|COVID19 Update|| IMPORTANT NOTICE- Masses will resume from 29th June 2020 as follows. |
Masses will continue to be broadcast via webcam from Donaghmore and Pomeroy. See menu option "Mass on Webcam" for times and links.
|Saturday Vigil||6.00 pm Donaghmore and via webcam.|
|Sunday||11.00 am Donaghmore and via webcam.|
|Tue & Thu||9.30 am Donaghmore and via webcam.|
|Wed & Fri|| 9.30 am Pomeroy via webcam.|
A Brief History of St. Patrick’s Church, Donaghmore – By Patricia Bogue
St. Patrick visited Donaghmore in the 5th century and established a church here. He converted the local people; the Fír Imchlair, to Christianity, and left a priest named Colum Cruither in charge.
As time progressed, a monastic settlement developed in the area. Its location is thought to have been in or close to the old graveyard. The settlement lasted until 1195 when Rory Mc Donleavy sacked and burned the monastery. The only relic of the monastery is the old cross. It is thought that there were three crosses that marked the boundaries of the monastery. They were used by monks to teach the local people about the Christian faith.
The monastic period had come to an end and the church was being reorganized along diocesan and parochial lines. It took years for the new systems to develop. It was at this period that the O’Neills had made their way from Inishowen to Donaghmore. We don’t have a lot of information about the centuries that followed but we do know that churches and church lands were looked after by erenagh families. In Donaghmore the O’ Loughran family was the erenagh family and they gave many of their sons to the priesthood. A branch of austere monks called the Culdees were still in the parish until the Reformation. The whereabouts of the church at Donaghmore or Knocktemple, as it was once known, is uncertain but it is thought to have been in the vicinity of the old graveyard.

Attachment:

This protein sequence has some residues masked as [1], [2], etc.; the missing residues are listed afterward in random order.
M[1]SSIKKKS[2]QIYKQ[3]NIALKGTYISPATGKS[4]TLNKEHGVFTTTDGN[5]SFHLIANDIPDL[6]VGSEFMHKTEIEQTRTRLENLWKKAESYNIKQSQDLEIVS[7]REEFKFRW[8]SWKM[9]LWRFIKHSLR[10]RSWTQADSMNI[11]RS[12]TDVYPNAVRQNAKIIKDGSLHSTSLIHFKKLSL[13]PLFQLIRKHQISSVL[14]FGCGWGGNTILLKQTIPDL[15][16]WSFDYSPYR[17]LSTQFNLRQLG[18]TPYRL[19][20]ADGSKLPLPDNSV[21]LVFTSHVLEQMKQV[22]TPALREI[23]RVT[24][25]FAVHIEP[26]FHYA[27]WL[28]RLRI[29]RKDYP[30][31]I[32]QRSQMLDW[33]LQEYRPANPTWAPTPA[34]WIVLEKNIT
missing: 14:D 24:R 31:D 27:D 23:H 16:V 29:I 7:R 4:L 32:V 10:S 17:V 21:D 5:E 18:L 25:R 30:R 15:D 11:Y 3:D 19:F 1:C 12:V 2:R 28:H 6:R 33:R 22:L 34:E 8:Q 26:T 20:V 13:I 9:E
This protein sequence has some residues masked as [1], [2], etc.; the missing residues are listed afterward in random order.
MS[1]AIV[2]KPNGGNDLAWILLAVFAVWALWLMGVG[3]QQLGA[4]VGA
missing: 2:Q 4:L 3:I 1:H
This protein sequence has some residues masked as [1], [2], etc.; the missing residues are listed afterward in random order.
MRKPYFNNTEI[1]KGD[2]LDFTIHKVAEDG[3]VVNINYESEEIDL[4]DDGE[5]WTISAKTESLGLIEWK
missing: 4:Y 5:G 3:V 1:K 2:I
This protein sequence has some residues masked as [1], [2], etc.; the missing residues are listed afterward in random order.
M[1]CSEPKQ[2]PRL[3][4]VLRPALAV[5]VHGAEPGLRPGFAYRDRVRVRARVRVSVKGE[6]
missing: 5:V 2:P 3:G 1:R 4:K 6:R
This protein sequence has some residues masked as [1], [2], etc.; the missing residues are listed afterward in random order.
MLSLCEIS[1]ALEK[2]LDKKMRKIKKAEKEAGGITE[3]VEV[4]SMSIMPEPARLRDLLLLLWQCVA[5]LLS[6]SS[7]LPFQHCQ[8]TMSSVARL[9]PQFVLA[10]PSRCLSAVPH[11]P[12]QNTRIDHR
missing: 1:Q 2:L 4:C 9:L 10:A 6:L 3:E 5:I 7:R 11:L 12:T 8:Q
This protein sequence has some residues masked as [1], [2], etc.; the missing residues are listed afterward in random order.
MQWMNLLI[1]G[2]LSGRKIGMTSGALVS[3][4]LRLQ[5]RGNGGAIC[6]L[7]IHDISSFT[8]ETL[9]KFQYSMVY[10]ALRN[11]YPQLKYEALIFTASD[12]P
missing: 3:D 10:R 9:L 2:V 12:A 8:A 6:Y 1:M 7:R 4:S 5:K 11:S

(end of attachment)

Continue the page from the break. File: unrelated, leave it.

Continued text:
After the defeat of the O’ Neills at the Battle of Kinsale in 1601, Mountjoy and his soldiers came north to Ulster, and the Plantation of Ulster followed, bringing with it major changes. The church lands that had been farmed by the O’ Loughrans for generations became the property of the Protestant Archbishop of Armagh, and well over 1,000 acres of the O’ Donnelly lands at Ballydonnelly was given to career soldier, Toby Caulfield.
Donaghmore’s Martyr, Fr. Patrick O’ Loughran (1577-1612) Fr. Patrick O’Loughran was a member of the O ’Loughran erenagh family of Donaghmore. He was described by some sources as being secretary to Hugh O’Neill. Patrick O’ Loughran travelled to Flanders in 1607; he had travelled to the Continent on the same ship as the O’Neills but not with them. He was arrested on his arrival from the Continent to Cork in 1611 and taken to prison in Dublin. He was taken from prison in Dublin Castle and across the River Liffey to George’s Hill, on the first of February 1612, where he was hanged, drawn and quartered.
Martyr, Fr. Patrick O’ Loughran was beatified by Pope John Paul II, in September 1992.
By the year 1622, an Established Church for the new Protestant settlers in the area had been erected in the old graveyard. The loss of their lands created great distress among the local people and they harassed the new settlers. In 1641, a rebellion fuelled by resentment against the Crown for loss of their lands and the imposition of penal laws was led by Patrick Modra O’ Donnelly. The rebellion failed and in the end, any lands still possessed by the natives was ceded to new landlords.
There followed many years of penal laws against Catholics and Dissenters but by the 1770s, emancipation of Catholics began to be discussed and in 1793, the Catholic Relief Act allowed the building of Catholic churches, but with many restrictions. In 1800, Lord Ranfurly granted the Catholics of Donaghmore a small site in the village on which to build a church, and local Protestant ministers, businessmen and neighbours helped the people to build their first Church, for many generations. It was completed about 1807. From time immemorial, Catholic services for Donaghmore people had been held in the open air with no covering to shelter them from the elements.
In 1829 Catholics were emancipated and a great boom in church – building began throughout Ireland. In 1845, Fr. Neill Mc Gucken PP, Donaghmore, decided to knock down the first church here and build a bigger and more suitable one on the same site. This church today is that same church. Sadly, Fr. Mc Gucken died from typhoid fever before the new church was built, and Fr. Francis Devlin, parish priest of Tullyallen was appointed. He finished the building of the church and it was consecrated in October 1846, right in the midst of the Great Famine.
Donaghmore parish was severely affected by the famine and lost many parishioner to famine and forced emigration.
The first mission was held in the church in 1857. The next major renovation of the church was carried out by Canon Mc Cartan PP, in 1895. The chancel was extended and we got our beautiful stained glass windows from Mayer of Munich, in Germany. The parochial houses were built at this time too.
The church was renovated in by Canon Mackle PP, in 1964 and again by Fr. Eustace PP, in 1980. Fr. McAleer had the church completely renovated and refurbished in 2014-2015.